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A Pessimistic Look at Prospects, Part One: Teemu Hartikainen

Friday marked my twenty-third birthday, and it was a success. I saw a lot of family members I hadn't seen in a while, and we asked each other the usual questions about oh what are you up to these days. Among the things I mentioned was this little blog, of which I am inordinately fond, and my modest role in its success. Never mind the fact that I'm pretty sure Derek and Bruce had me confused with someone else when they wanted me to write here, I am one of nature's gloaters and I gloated like hell on this one.

Why am I mentioning this? So I can alert any family members or friends reading the Copper & Blue for the first time: you may never see me write for this site again. No, I didn't sleep with a writer from Bleacher Report. I didn't get drunk on a road trip and call James Mirtle "the Mike Milbury of the Globe & Mail". No, it was because of this very article in which I shall dissect blog manager Derek Zona's sacred cow.

I am going to tell you everything that's wrong with Teemu Hartikainen.

This will, provided Derek doesn't buy me a desk just so he can tell me to clean it out, be the first in a series where I abandon all hope and make us all feel as miserable for the Oilers' future as we currently feel for their present. I'm not going to tell you that none of these guys will ever make the NHL for sure or I'll eat my text, but I am going to poke holes in bubbles, bust myths, destroy fantasies, and generally make everyone miserable. Teemu Hartikainen might very well become a serviceable NHL player someday, but he probably won't be Shawn Horcoff. Hell, he won't even be Jon Sim.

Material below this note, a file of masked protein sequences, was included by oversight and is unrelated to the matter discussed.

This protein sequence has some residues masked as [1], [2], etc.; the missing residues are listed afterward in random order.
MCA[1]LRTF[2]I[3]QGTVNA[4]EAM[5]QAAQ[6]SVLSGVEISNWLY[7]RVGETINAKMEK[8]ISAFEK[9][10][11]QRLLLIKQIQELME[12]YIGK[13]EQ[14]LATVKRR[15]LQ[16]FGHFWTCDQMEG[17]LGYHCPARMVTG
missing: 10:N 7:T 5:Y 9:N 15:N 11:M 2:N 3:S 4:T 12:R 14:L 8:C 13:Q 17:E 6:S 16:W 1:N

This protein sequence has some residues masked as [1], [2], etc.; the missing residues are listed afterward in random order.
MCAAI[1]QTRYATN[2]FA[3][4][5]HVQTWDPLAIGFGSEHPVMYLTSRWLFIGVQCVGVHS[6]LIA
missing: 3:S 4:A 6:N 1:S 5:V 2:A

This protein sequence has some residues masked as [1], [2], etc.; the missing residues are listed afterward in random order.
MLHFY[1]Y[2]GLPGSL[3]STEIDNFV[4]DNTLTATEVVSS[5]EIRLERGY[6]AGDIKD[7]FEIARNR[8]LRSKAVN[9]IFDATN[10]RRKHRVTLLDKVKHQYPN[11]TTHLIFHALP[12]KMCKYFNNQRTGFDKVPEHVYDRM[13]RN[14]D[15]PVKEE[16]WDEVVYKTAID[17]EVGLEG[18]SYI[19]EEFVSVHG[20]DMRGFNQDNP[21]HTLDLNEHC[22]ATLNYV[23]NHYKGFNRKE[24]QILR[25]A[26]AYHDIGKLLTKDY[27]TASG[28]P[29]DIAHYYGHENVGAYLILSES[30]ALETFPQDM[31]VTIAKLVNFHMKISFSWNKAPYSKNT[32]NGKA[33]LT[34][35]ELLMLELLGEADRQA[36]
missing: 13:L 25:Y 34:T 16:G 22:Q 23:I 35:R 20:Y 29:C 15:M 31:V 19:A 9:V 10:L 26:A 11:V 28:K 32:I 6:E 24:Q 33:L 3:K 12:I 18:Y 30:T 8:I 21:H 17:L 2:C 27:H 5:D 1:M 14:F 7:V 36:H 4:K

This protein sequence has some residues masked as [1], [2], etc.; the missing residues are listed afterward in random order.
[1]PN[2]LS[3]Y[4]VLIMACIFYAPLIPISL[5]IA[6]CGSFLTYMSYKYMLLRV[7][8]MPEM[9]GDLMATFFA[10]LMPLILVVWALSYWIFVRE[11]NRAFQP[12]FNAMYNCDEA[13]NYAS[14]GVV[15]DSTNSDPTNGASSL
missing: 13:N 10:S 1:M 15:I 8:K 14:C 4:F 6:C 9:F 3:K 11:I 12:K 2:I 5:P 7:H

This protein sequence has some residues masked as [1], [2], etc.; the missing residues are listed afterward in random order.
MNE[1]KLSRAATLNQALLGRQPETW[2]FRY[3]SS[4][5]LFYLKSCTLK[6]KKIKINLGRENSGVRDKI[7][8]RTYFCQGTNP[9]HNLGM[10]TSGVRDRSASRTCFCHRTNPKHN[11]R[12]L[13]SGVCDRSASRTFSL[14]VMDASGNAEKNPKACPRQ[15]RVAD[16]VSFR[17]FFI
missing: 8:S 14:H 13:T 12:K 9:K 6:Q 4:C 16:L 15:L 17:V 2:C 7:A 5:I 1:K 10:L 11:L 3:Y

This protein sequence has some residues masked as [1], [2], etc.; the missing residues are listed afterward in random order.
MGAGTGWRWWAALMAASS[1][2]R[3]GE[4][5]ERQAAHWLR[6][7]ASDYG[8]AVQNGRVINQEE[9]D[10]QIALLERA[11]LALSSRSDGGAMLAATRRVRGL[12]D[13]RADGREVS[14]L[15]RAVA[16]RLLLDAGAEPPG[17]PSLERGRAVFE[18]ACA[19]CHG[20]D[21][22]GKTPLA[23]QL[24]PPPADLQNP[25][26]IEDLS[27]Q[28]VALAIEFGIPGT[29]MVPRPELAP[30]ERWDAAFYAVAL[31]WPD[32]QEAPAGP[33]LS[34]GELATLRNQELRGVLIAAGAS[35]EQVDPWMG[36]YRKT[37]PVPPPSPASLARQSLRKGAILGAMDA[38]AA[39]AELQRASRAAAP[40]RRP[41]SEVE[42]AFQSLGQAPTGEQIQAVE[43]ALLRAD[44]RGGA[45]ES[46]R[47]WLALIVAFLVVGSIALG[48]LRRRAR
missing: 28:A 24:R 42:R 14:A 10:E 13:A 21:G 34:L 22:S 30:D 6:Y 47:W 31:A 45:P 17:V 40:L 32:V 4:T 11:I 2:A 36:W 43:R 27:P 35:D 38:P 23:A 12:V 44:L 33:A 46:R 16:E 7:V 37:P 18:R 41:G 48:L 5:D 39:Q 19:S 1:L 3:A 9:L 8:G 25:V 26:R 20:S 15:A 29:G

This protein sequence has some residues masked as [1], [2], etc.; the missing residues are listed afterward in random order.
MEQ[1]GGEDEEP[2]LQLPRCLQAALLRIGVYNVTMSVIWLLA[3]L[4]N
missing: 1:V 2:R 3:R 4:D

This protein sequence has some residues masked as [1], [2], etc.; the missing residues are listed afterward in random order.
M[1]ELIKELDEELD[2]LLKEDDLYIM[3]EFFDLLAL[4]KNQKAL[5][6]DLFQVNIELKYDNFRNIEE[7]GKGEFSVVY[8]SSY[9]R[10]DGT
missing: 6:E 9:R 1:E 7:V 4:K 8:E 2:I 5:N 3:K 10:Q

And here's why.

My problem with Teemu Hartikainen has a lot to do with my problem with Toby Petersen, or Ryan Potulny, or Brian Swanson, or any of their ilk to ply their trade here over the last decade. It's not that they're crummy hockey players. They don't backcheck like Pavel Bure and they don't score like Ladislav Smid. A lot of them have gotten a long way on wits and guile rather than classic physical ability and some have had nice runs in the NHL for their trouble.

Very few players become NHLers without at least one decisive skill that swings the odds in their favour, something they can lean on to get their foot in the door and survive with while rounding out their game. This is why a guy in the WHL can pick up seventy points and miss getting drafted while his teammate can get thirty but be a great faceoff man and an effective agitator and wind up with a shot at the NHL. If you can provide a specific set of in-demand skills, you'll likely translate a lot better to the NHL. A guy who gets 70 WHL points with smoke and mirrors won't get 70 points in the NHL, but the agitator will be just as annoying.

Looking at Hartikainen's toolbox is not encouraging. At 6'1" and 198 pounds, he's about average for an NHL forward but well above average for the SM-liiga, meaning he may be used to imposing himself physically in Finland in a way that won't translate to North America. His reputation was built last season when he scored 17 goals in 51 games in one of the five best leagues in the world: an exemplary performance. One which almost masked his frankly bizarre lack of assists (six) and his highly disconcerting plus/minus (-8, second-worst on a very good team).